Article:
Let me “T” something up for you regarding Technology. Last week was spent at the biennial North American Commercial Vehicle show in Atlanta. It looks like 464 exhibitors were present and over 35 press conferences, events, and press releases were done. I heard over 5,000 people were in attendance. It’s not CES, and it’s not the European IAA, but it is getting bigger and better. It’s clearly the place to show off transportation technology for commercial vehicles. I’d like to see it move from focusing on the truck and servicing the truck to becoming a more holistic view of transportation technology including traffic infrastructure, back office automation, logistics, and government relations. I know that’s a tall order and many marketing people will disagree. However, getting decision makers to attend shows when there are so many to choose from does not appear to be helping anyone’s bottom line.
Three words came to mind as I listened and watched so many presentations and prowled the floor for something new.
- At least for me, it’s tantalizing to see what is possible. Many of the presentations talked about being able to order in the future and being able to deliver even further into the future. It’s much more common now to tantalize people with what is coming at the risk of having them wait to place orders for today’s equipment.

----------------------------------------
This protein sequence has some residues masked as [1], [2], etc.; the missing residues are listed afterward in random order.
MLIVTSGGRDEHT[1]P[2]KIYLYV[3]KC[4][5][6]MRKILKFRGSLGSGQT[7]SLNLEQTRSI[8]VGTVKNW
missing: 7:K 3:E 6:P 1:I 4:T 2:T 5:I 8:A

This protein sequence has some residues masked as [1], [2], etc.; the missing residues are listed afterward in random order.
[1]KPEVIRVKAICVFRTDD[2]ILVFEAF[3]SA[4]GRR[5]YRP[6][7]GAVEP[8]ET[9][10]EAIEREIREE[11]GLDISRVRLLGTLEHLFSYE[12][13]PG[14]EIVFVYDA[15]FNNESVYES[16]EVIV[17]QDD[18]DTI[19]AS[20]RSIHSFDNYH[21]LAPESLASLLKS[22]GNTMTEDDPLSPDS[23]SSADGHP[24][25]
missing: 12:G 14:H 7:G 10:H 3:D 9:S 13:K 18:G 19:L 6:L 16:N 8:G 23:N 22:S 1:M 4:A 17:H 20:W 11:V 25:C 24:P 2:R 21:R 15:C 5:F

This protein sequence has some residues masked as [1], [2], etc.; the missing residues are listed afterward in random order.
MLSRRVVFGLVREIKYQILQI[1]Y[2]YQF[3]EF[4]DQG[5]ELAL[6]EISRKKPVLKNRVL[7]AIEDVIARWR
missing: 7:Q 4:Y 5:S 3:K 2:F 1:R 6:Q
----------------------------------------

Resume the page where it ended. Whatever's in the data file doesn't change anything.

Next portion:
- Technology sells. It can be as simple as making some heavy piece of metal lighter by removing material using advanced modeling software, to over-the-air updates to allow a day cab to be optimized for urban deliveries in the day and reprogrammed at night to running regional applications. It ranges from new aerodynamic products to improved safety.
- Testimonials continue to be the best way to convince someone that something is worthwhile. I grinned inwardly yesterday at the golf club listening to a fellow golfer describe with excited animation how great regenerative braking is in his new car. His testimonial, two decades since the concept was first demonstrated to customers, is far more valuable to making technology tantalizing to others. This quote I found is indicative of the importance, “When Guthy-Renker… they started with 20% and I have this from one of their marketing adviser’s right out of the horse’s mouth. When they started working, they had 80% product features, 20% testimonials. They switched it to 80% testimonials, 20% product features and doubled their sales. So testimonials are another way you can remove downside in the mind of your ideal client.”
Every industry relies to some extent on trade-shows. As I talked with exhibitors, some mentioned it was a great show. Others said things to the effect there were not as many people, but they were quality contacts. Some complained that other booth displays interfered and blocked visibility of their booth. Trade shows take an exceptional amount of time and money to make them worthwhile. This is probably obvious to many leaders in business and marketing, but the best practices I observe include:
- Sending personal invitations in advance
- Having special events for invited customers
- Walking the show to check out the competition
- Location, location, location which means get your space early
- Timing of events and press releases to avoid conflicts